The lowest-polling GOP presidential candidates—Gov. Mike Huckabee, former Pennsylvania Sen. Rick Santorum, and former Hewlett-Packard CEO Carly Fiorina—squared off prior to the main GOP debate Thursday night, trying to answer a very basic question: why are they still in the race? Kentucky Sen. Rand Paul was also invited to the undercard debate, but declined to participate if he wasn’t given a spot at the main event. Paul announced that he would instead host a “tele-town hall” on Facebook.
Ahead of Thursday’s debate, the three remaining undercard debaters were polling at about 4.5 percent combined (Santorum was polling at zero), according the RealClearPolitics polling average.
Fiorina came out of the gate with a sharp dig at Hillary Clinton:
Wow. Carly Fiorina in her opening statement: “Unlike another woman in this race, I actually love spending time with my husband.”
— Daniel Dale (@ddale8) January 14, 2016
The candidate’s responses to question on major issues were more or less predictable: On the economy? Obama has ruined it and pushed jobs overseas. On foreign policy? Obama can’t handle ISIS but they can. Along the way, they managed to sneak in a few zingers.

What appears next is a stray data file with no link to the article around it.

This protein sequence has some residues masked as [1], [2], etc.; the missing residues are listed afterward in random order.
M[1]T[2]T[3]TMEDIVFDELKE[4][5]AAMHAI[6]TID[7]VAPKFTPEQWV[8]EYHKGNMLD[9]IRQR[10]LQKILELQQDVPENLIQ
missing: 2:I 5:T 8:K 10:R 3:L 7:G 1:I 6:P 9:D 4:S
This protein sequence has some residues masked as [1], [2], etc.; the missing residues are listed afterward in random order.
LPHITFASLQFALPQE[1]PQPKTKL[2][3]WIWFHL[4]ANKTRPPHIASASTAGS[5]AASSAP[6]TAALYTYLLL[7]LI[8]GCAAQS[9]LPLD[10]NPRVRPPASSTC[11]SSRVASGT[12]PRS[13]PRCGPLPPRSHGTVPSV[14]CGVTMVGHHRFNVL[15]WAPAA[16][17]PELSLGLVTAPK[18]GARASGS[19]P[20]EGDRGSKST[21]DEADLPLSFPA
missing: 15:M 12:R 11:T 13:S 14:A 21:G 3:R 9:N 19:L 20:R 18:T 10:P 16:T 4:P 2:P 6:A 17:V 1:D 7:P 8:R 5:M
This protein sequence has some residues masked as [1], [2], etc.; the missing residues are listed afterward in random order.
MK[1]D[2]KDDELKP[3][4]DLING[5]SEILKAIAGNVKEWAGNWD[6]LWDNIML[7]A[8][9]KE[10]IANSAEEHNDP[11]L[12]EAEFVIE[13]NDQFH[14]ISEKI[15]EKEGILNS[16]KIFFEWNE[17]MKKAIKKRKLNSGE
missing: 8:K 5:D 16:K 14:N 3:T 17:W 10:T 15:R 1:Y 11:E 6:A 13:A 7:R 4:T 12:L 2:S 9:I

Fiorina, for instance, took a shot at GOP frontrunner Donald Trump: “Despite Donald Trump’s bromance with Vladimir Putin, Russia is our adversary.”
In one of the event’s most memorable exchanges, Santorum offered an interesting spin on mass deportations. He described sending the children of undocumented immigrants back to their countries of origin as “gift” that would enable them to improve their home countries. He called this “exporting America” in what can only be described as perhaps the worst study abroad program ever. At another point, Santorum suggested people Google him to see how he once stood up to Hillary Clinton. But you probably want to avoid Googling “Santorum.”
Huckabee kept to his normal tack of decrying Obama’s policies on all fronts, including repeating the mostly false claim that, under the Obama administration, the US navy has shrunk to its lowest level since 1915.
Overall the event seemed flat, and certainly could have used the lovable flourishes of erstwhile GOP candidate Sen. Lindsey Graham.